This is one I have attempted to view through the telescope but which is fairly difficult to view. Through the telescope and in any image taken in the visual spectrum the Horsehead nebula is a dark patch of dust and gas against the glowing background nebula. This painting is based on an image taken by Hubble in the infrared, a wavelength in which the gas of the nebula can be observed. It's just a very tiny part of the much larger Orion Molecular Cloud Complex.
As all of my iPad paintings have been, this was done with Procreate using an iPad Air 2 with a generic stylus.
A couple months back I started to see quite a few mentions of an iPad app called Procreate. It had been out for a couple of years but with Apple’s release of the iPad Pro and Pencil, Procreate was getting some new attention because it is an app specifically designed for painting on the iPad. I’m not a painter which is why I’d not given it more than a passing glance before. That said I have spent the past few years focusing more on increasing my graphic design skills, specifically vector-based work. I began with Illustrator because that is the industry standard. But have branched out to others because I don’t like Adobe’s subscription model. In any case, my time spent working in vector apps led to several for-fun illustration projects which has opened the door a bit to a larger creative flow. Enter Procreate and the idea of sketching or painting with an iPad.
I’ve not upgraded to an iPad Pro yet as my Air 2 is still quite fast and fully capable of doing what I do with it. I’ve never noticed the slightest bit of lag. So, when I started playing with Procreate it was not with Apple’s fancy new Pencil but with a generic $3 tablet stylus. It’s got a rubbery ball end that works much better than a finger for seeing where I’m touching the glass and allows for a much smaller point of contact. Nothing so accurate or fine as the Pencil but it still works pretty well.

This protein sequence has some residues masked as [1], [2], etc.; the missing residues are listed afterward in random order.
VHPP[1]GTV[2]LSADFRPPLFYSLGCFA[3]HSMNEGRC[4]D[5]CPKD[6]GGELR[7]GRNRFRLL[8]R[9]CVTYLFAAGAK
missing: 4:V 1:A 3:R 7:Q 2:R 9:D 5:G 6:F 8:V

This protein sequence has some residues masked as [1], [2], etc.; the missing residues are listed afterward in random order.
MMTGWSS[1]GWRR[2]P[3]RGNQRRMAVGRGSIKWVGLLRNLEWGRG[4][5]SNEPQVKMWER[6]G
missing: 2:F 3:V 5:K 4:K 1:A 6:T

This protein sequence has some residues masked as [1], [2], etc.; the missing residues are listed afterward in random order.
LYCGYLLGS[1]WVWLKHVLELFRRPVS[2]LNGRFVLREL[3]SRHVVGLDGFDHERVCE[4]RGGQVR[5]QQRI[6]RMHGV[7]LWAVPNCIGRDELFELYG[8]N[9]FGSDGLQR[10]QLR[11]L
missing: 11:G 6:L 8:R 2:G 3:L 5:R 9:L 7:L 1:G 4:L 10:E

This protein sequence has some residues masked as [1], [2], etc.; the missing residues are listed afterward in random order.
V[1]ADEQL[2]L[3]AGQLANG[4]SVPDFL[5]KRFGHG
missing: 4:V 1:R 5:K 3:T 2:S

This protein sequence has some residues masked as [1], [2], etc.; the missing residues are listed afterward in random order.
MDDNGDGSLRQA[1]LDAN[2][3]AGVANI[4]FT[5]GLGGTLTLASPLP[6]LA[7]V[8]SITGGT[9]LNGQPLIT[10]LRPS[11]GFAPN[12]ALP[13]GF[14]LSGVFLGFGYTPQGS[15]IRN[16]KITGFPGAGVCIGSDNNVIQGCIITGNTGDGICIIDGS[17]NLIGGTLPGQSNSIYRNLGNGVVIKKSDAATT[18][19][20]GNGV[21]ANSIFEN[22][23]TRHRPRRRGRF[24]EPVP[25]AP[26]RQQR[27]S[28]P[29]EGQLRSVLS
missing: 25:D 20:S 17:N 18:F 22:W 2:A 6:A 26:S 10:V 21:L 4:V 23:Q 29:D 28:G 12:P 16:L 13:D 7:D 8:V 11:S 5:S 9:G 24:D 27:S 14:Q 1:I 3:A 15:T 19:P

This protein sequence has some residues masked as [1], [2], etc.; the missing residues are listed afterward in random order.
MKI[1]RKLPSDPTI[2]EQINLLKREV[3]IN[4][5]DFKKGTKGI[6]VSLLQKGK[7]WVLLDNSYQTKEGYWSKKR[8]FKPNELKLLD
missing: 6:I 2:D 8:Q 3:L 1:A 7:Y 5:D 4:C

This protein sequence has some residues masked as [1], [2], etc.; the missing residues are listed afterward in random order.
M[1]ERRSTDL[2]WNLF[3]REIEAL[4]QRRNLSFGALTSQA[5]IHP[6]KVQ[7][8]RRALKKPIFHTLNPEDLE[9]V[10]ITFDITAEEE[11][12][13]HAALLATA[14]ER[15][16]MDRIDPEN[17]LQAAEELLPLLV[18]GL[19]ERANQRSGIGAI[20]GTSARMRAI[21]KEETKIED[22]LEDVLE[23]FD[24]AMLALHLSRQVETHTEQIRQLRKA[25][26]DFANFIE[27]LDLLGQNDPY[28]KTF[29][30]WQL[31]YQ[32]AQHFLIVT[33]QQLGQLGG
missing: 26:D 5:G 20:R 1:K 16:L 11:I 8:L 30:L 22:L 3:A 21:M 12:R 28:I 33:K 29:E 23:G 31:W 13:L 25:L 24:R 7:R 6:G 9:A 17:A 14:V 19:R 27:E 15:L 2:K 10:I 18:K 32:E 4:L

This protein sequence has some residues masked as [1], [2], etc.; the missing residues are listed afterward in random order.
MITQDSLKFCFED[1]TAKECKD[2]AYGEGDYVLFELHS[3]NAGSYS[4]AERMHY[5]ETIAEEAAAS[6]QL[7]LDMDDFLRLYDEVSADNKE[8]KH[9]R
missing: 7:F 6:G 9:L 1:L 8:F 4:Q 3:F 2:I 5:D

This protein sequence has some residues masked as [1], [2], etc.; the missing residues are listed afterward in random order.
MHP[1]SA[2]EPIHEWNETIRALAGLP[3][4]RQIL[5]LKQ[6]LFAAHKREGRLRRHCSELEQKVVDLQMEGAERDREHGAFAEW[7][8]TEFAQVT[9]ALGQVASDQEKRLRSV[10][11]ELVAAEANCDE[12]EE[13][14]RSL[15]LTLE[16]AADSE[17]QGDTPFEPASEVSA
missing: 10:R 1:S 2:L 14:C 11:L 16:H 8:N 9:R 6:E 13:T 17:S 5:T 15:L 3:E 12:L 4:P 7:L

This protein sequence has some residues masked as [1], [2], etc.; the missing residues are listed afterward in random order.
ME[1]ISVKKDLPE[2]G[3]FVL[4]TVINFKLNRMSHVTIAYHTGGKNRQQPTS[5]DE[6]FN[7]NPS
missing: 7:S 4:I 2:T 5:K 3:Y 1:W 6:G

The Pillars of Creation
My first really go at something was unintentional. It started as a doodle of a book cover which had a close up image of the “Pillars of Creation” which is just one small part of the Eagle Nebula. Ten minutes turned into twenty which turned into an hour and then two hours. I couldn’t put it down. I spent the better part of a day and evening. And a couple days later I picked it up again to fix a few bits that were out of proportion which led to another evening. By the time I was “finished” I’d probably spent 15 hours on it. I’ve no doubt that someone with more skill could have done much better in less time but for me it was not only a learning process but I found it incredibly relaxing.
The Eagle Nebula
A few days ago I’d gotten the notion that perhaps I should enlarge the project to more of the nebula. Yesterday I picked up the iPad, duplicated the file, and gave it a go. As before, the hours just flew by as I concentrated on the contact between stylus and glass. I think this second, larger painting was about 8 hours. I could likely spend another few hours on this and may yet do that. Something I’m finding with this kind of work is that it’s never really finished. There’s always something that can be changed. There are many, many details within an image like this that I could give my attention to. Also, this only represents a small portion of the much larger nebula. Perhaps that will be the next project.
The larger nebula:
Image of Eagle Nebula
And, of course, the Wikipedia page for the Eagle Neblua!